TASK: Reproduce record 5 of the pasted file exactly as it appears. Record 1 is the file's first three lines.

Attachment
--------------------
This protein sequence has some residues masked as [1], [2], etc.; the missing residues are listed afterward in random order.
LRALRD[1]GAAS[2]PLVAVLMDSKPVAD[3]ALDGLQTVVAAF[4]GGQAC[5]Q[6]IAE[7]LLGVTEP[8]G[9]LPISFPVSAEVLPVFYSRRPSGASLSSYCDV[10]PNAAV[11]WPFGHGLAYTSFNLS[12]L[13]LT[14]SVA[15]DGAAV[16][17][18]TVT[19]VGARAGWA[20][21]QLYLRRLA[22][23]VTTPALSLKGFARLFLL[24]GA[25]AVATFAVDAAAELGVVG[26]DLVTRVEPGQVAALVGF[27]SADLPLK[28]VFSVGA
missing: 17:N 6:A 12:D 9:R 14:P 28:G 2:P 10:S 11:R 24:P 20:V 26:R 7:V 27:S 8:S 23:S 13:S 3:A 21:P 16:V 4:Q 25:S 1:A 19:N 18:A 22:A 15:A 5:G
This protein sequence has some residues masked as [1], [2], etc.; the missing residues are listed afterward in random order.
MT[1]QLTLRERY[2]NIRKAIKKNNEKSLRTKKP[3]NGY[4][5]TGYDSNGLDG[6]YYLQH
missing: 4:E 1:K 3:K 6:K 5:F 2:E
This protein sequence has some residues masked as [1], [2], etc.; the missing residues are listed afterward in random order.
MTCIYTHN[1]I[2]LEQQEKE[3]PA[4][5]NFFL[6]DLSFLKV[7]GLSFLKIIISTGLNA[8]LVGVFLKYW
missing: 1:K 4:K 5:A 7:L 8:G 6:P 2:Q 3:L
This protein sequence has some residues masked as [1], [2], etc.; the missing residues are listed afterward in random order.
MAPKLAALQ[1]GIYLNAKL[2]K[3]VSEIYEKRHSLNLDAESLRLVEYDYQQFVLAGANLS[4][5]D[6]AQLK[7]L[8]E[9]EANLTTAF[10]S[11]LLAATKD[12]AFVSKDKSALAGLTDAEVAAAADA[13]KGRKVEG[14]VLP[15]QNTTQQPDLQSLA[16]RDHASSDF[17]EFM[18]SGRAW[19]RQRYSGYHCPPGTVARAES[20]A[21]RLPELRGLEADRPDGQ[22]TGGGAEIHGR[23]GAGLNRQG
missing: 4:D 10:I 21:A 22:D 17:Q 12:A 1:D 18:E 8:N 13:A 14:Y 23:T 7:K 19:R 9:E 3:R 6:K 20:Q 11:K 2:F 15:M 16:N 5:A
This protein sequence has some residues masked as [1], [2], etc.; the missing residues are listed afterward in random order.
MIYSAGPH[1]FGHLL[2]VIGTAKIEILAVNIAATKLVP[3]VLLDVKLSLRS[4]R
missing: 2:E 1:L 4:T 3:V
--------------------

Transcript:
This protein sequence has some residues masked as [1], [2], etc.; the missing residues are listed afterward in random order.
MIYSAGPH[1]FGHLL[2]VIGTAKIEILAVNIAATKLVP[3]VLLDVKLSLRS[4]R
missing: 2:E 1:L 4:T 3:V